Researchers investigated the prevalence of drunkorexia among university students

A team of researchers at the University of South Australia investigated the prevalence of drunkorexia nervosa among a few hundred female university students. They found that nearly 82 percent of the students demonstrated behaviors associated with the eating disorder over a span of three months.

Drunkorexia nervosa is an eating disorder, which can be described as a combination of anorexia nervosa with alcohol use disorder.

In their study, released in the journal Australian Psychologist, researchers examined the behavior of 479 female students enrolled in a higher education academic institution. The participants were aged between 18-24.

In Australia and other nations, the phenomenon known as drunkorexia is on the surge in young adults. The new study was the first to comprehensively dive into the potential correlation between Early Maladaptive Schemas and the combination of eating disorders and substance abuse.

“The main objectives of this study were to further investigate the prevalence of Drunkorexia behaviour amongst Australian young adult females, and to elucidate the pattern of Early Maladapative Schemes and behaviours associated with Drunkorexia amongst young adult female Australian students,” the findings read.

During their examination of the few hundred students, researchers conducted two stages: the first measured self-reported behavior associated with their alcohol use. Meanwhile, the second stage identified Early Maladapative Schemes.

Generally the result of socio-cultural factors, early maladaptive schemas are important for profoundly understanding the root cause of their purported dysfunctional behavior linked to the condition.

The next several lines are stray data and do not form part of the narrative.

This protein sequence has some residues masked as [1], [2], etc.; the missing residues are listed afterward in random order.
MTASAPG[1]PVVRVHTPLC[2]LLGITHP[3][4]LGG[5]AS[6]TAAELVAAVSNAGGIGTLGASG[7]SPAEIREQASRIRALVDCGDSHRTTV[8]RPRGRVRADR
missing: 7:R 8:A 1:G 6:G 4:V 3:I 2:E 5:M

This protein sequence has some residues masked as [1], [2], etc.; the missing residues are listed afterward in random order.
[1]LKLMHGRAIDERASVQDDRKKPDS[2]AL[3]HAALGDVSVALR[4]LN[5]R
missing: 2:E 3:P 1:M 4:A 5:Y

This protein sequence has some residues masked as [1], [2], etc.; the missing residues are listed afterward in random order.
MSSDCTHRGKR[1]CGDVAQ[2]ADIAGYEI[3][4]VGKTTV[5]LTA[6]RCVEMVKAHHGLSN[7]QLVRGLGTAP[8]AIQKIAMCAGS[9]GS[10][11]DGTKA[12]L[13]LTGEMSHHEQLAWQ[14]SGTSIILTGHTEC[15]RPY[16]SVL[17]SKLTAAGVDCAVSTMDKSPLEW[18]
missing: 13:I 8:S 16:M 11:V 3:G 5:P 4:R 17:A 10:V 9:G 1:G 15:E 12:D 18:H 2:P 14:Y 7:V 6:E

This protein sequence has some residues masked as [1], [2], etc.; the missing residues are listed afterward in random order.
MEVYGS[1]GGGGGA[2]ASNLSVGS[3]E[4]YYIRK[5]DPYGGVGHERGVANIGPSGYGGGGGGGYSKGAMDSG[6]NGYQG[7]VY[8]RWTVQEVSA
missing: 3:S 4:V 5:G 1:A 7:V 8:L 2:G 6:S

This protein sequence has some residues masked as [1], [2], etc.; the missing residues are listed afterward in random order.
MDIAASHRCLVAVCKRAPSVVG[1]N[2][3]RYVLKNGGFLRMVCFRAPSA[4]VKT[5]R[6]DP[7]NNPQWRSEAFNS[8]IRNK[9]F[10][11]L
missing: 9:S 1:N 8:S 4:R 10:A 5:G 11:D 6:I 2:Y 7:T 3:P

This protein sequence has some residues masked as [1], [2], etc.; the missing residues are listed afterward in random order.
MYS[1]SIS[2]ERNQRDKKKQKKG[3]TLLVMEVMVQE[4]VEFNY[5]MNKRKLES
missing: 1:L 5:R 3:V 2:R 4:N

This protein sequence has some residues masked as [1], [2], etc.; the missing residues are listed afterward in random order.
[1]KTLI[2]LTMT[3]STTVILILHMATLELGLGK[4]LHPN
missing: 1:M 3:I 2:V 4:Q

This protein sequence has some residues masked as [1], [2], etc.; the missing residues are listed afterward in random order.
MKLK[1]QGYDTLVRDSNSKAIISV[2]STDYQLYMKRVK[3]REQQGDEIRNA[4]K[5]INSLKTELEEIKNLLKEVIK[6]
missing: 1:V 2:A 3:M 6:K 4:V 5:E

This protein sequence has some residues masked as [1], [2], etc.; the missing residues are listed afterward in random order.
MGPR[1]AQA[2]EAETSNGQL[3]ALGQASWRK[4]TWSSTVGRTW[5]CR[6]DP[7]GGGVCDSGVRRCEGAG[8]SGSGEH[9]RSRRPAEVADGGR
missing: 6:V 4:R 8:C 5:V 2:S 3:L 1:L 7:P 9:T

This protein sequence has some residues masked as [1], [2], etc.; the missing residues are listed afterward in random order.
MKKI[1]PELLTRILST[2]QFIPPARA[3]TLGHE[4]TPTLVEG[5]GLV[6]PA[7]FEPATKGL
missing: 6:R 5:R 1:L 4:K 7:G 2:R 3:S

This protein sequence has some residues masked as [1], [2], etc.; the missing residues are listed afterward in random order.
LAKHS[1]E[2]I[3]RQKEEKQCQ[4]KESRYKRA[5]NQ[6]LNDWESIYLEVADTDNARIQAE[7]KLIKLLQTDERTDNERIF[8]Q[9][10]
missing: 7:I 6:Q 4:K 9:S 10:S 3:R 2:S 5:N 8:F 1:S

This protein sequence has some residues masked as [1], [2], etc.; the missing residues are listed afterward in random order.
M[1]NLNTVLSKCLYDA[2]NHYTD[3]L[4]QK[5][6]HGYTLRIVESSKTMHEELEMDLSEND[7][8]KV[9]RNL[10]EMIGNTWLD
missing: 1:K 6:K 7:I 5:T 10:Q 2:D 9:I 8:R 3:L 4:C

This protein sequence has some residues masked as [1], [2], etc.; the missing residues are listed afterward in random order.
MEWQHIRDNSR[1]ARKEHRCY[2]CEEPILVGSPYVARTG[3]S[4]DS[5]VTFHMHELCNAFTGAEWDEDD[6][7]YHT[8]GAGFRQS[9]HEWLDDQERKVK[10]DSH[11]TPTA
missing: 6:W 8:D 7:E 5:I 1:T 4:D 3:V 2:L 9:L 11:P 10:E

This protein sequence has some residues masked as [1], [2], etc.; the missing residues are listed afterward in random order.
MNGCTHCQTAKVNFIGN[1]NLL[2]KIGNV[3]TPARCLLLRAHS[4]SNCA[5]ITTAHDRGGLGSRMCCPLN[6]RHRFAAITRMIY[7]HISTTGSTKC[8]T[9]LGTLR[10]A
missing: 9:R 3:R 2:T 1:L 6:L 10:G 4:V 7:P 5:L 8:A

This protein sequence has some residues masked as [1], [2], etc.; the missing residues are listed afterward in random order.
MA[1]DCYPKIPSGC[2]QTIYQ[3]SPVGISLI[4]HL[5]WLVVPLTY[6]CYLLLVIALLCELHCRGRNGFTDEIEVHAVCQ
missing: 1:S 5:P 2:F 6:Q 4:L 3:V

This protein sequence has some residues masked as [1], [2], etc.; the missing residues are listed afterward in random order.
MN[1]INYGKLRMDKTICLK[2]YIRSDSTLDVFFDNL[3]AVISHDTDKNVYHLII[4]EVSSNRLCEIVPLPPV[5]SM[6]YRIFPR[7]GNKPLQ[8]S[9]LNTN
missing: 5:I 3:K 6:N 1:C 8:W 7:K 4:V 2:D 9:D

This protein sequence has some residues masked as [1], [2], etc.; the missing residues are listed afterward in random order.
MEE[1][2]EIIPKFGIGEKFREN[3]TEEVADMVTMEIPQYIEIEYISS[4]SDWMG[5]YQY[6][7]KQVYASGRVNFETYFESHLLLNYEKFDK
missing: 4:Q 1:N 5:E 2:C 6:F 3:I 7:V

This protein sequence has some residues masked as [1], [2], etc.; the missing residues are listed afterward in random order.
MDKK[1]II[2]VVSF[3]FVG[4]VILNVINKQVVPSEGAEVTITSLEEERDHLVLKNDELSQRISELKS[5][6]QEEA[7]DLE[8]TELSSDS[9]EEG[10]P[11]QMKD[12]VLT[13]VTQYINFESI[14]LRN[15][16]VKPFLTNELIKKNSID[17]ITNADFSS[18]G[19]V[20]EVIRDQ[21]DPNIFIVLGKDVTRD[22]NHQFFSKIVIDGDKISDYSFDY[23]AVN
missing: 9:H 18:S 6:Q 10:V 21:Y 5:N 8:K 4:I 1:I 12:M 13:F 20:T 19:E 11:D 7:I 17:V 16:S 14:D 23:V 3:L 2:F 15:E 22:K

According to researchers, drunkorexia is theoretically the end result of one’s extreme preoccupation with alcohol use and body image, particularly desiring a more thinner physical appearance.

In the findings, it was concluded that 82 percent of female students exhibited drunkorexic traits within a three a month period. Furthermore, 28 percent of the participants surveyed made a habit out of food restriction, increasing their dietary pattern of low-calorie or sugar-free beverages.

Purging, a hallmark trait of eating disorders, commonly observed in bulimia and anorexia, but not orthorexia nervosa, was evident in the participants.

“The Early Maladaptive Schemas most predictive of Drunkorexia‐type behaviour were Insufficient Self‐Control, Emotional Deprivation, and Social Isolation. Early Maladaptive Schemas significantly contributed to the variance in Drunkorexia‐type behaviours, over and above that explained by eating disorder and binge drinking symptomatology,” the study’s co-authors explained.

“Addressing key Early Maladaptive Schemas that may be associated with Drunkorexia‐type behaviours may strengthen future preventative and intervention programs. Given the exploratory nature of this research, further studies are required to clarify the relationship between Early Maladaptive Schemas and Drunkorexia,” researchers concluded.

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